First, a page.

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Hi guys! What is a good oilpressure in a 68 383?
That is a really open question. A rebuilt one with a high volume pump will show a much higher reading than a 300,000 mile engine with 5w20 oil. Maybe if you described the condition of the engine it would help to determine what is in the normal range. All big blocks will have similar numbers if they are in equal condition. Usually, an engine in good condition will have a cold start idle reading over 70 psi with a 30 weight oil. My 440/493 runs 80 when cold in Park or neutral. In gear at idle of around 750-850 rpms when warm and in 100 degree heat, it may drop to 25 momentarily but once the rpms come up above 1000, it responds and leaps over 50 again. Chevys typically run lower pressures. I drove Chevys for years and when I built my first 440, I was shocked at how high the pressures were for Mopar engines.
45-50 lbs for a stock BB Mopar engine, is normal.
Bearing clearances will determine where your pressure is at as well. A performance engine with a little more main and rod bearing clearance will have a lower pressure than a stock engine with tighter clearances as well. Alot goes into factoring oil pressure. I'd say any stock style engine with 40-50 lbs of oil pressure at operating temp is pretty healthy with stock pump and bearings. Obviously it will drop a bit at idle no worries there either.
Yep, factory service manual says 45-60 at 1000 RPM. My own 440 (of unknown age/build, but supposedly pretty fresh) starts cold at 80psi, then drops off to a sort of scary hot oil pressure at idle of 25 (750 RPM), but jumps the moment you touch the throttle. What oil you run, the condition of it, all sorts of factors can affect this - including what filter you run. Of course, how accurate your oil pressure gauge is matters as well. I actually run a thinner weight oil than my instincts tell me to (10W30) because the pressure gets pretty scary high when cold.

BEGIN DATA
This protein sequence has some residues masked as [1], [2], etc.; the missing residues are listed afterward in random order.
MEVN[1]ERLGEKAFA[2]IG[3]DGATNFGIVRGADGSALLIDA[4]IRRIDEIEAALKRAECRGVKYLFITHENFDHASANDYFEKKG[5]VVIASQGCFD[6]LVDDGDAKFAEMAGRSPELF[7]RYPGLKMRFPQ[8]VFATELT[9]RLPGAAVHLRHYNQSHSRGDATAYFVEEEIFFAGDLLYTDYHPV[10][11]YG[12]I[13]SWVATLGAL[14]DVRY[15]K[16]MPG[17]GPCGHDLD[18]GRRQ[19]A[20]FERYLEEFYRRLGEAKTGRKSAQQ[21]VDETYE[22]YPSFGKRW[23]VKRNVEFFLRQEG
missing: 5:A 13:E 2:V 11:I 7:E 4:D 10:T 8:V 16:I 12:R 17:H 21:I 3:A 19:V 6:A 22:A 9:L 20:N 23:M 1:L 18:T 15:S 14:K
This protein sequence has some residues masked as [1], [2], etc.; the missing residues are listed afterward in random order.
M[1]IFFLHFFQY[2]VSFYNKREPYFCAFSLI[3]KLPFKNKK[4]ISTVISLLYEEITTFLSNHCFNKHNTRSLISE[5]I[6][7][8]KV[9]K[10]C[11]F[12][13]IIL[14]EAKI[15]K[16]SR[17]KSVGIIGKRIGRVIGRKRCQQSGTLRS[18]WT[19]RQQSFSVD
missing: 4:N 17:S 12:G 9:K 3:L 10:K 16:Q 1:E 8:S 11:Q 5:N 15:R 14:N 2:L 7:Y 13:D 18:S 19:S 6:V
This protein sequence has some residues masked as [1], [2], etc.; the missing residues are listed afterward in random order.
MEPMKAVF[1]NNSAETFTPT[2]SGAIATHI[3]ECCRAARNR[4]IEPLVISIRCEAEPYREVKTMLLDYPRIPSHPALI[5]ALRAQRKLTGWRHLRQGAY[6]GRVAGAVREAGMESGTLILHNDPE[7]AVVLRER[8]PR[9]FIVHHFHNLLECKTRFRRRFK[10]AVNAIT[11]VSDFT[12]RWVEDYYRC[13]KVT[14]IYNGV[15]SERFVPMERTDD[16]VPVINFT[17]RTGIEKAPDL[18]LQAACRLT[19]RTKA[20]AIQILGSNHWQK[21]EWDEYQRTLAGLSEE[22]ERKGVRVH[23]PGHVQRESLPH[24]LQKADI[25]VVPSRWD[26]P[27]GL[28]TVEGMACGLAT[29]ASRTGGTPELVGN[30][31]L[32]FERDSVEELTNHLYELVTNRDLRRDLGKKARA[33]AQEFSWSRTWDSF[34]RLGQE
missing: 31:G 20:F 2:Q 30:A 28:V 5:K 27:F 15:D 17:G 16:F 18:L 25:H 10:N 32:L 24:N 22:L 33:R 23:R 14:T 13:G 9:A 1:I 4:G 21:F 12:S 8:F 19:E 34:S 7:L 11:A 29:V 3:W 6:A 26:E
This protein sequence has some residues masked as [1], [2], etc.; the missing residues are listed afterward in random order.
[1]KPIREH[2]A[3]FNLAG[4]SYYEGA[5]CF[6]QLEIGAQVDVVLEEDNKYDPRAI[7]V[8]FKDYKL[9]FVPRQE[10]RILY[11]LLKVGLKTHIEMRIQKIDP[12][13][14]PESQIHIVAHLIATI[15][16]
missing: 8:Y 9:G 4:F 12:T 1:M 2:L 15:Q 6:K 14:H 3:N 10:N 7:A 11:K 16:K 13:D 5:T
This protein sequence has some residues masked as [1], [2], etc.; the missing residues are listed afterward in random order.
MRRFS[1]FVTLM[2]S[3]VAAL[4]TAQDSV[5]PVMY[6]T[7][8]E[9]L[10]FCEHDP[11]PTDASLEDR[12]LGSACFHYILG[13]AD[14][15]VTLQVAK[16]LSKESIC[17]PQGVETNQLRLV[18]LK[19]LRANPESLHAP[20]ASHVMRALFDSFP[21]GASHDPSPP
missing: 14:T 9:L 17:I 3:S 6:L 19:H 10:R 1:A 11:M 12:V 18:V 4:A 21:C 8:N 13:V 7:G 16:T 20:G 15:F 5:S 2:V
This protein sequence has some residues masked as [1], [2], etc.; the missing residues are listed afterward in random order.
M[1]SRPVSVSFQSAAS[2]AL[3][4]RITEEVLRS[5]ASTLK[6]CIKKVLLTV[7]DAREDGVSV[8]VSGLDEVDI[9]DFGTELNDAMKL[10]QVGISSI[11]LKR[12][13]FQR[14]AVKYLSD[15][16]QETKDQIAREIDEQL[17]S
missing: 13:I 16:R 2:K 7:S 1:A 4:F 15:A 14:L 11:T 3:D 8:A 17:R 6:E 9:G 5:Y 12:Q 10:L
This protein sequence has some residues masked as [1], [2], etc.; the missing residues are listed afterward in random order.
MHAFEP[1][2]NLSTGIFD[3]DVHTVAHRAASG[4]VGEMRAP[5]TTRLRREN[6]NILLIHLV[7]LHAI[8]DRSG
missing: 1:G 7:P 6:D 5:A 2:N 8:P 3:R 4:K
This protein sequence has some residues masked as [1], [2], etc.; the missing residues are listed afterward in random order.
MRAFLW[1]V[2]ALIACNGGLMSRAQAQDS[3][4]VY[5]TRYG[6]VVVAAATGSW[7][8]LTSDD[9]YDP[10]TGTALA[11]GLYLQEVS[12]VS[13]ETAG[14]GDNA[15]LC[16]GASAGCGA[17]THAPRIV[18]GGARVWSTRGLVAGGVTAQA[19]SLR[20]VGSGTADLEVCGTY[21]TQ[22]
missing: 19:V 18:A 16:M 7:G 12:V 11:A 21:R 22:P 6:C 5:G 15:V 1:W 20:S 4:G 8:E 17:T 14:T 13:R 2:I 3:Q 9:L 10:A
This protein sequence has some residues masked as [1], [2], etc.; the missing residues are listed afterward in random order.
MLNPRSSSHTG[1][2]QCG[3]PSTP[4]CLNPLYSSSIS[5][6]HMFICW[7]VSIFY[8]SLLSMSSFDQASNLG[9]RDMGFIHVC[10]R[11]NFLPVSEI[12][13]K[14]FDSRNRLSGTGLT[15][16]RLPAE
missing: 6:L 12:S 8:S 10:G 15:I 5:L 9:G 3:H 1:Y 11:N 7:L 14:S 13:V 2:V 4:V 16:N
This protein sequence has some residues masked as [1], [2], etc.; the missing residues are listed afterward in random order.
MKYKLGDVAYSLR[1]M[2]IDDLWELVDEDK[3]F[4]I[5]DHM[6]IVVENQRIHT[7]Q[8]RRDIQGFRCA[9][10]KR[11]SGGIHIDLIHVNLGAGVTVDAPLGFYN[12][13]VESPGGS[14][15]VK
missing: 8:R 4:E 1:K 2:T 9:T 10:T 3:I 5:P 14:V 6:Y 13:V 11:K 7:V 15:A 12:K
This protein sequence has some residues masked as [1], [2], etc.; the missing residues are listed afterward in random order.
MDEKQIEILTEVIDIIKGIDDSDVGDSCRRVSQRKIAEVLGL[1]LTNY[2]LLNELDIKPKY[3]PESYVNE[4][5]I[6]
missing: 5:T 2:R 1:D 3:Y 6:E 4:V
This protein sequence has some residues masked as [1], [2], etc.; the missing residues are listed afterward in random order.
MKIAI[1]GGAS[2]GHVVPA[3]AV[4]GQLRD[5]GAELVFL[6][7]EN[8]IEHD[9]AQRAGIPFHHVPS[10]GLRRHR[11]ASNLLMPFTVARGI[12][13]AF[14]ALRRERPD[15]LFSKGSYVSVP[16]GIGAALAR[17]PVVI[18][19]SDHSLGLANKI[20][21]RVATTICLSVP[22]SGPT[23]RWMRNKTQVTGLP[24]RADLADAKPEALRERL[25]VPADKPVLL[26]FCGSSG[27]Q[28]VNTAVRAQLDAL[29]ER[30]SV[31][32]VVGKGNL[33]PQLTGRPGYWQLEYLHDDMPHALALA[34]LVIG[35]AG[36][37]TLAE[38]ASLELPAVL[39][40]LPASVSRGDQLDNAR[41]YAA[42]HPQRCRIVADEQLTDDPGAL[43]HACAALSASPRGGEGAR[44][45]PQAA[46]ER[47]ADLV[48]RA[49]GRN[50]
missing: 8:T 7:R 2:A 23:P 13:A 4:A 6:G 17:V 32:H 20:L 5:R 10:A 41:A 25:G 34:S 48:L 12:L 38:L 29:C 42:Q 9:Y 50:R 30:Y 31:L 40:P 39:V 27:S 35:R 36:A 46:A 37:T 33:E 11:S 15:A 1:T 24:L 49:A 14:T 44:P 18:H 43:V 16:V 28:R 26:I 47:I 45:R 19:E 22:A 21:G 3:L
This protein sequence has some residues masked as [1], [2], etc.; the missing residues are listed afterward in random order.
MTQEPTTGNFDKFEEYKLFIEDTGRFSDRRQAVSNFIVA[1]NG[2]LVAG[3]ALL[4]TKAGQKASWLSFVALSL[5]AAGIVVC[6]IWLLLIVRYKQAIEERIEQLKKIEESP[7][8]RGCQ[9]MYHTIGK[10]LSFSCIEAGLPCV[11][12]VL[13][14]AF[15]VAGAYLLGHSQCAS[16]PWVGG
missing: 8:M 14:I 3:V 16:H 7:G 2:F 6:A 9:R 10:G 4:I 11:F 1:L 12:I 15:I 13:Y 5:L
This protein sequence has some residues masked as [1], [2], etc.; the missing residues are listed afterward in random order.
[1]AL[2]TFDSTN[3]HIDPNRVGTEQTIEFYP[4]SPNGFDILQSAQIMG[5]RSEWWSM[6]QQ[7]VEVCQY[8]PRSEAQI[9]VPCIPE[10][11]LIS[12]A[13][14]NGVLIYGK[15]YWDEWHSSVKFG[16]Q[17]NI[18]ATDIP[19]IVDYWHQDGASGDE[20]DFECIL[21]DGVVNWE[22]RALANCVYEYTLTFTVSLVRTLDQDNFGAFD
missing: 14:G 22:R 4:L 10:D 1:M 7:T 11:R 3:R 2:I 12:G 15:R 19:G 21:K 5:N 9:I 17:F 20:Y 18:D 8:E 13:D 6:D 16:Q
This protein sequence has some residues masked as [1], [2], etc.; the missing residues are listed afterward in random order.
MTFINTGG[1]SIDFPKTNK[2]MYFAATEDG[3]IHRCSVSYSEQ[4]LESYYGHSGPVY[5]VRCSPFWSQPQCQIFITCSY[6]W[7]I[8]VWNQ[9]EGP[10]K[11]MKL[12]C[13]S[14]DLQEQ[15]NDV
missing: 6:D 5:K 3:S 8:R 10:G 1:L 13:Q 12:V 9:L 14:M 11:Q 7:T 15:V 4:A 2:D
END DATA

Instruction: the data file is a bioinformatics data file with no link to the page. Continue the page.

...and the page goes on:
Why do you ask? What are your concerns? What oil pressure are you seeing?
I run 75 Pds cold at idle. After running around it runs 25 at idle but jumps right back up at 60pds
72# down the road cruising @ 2500 RPM.
Sorry, but this is not accurate enough of a response. 45-50 lbs when? At idle? At 6000 rpms? with an old engine or a fresh rebuild? Thick oil or thin? Too many variables to pin down without the OP responding with more info.
What part of 'stock' don't you understand? My 440, once it's fired up, has 50 lbs. Stays there, until it's warmed up. 3000 rpm stays there. Once warm, at idle, it's 25-30 lbs. Engine is mostly stock, though with a 1/2" oil pick-up, with a stock oil pump.
At 6000 rpm you should have at least 3000 psi
What if you only have an idiot light and no guage?
Relax. Just writing a number like 45-50 lbs is pointless until you give it context. You didn't mention at what rpm, what oil or what temperature. Your number is a good one but it gives no reference to anything. 60 wt oil with a worn out engine can generate that number at 4000 rpms. I brought his daughter home at 8:00 PM....why is the Father so pissed off? He wanted her home before 9:00. He is pissed off because I brought her home at 8:00 PM three days late. See ? Now the context makes sense, right?
One might argue that it's the OP's lack of context that is the issue. In light of the question, Miller's responds is as good as any. My answer to to question would be 10 to 90 psi.
They call 'em that for a reason, my friend.
His original answer? Not so much, because oil pressure in an engine is stated at a given RPM - so half his response was missing.
But what rpm? Are we suppose to guess what rpm the OP wants, or just give it to him in 5 rpm increments? And what kind of 383? For what purpose? Between the pump type, bearing clearance, and oil viscosity any answer could be right or wrong. An OP should not expect any better of an answer than he/she is willing to put into the question.
When in doubt, spout off factory numbers like I did - and hope the OP actually returns to finish his question.
The light that comes on ten minutes after the tow truck gets there!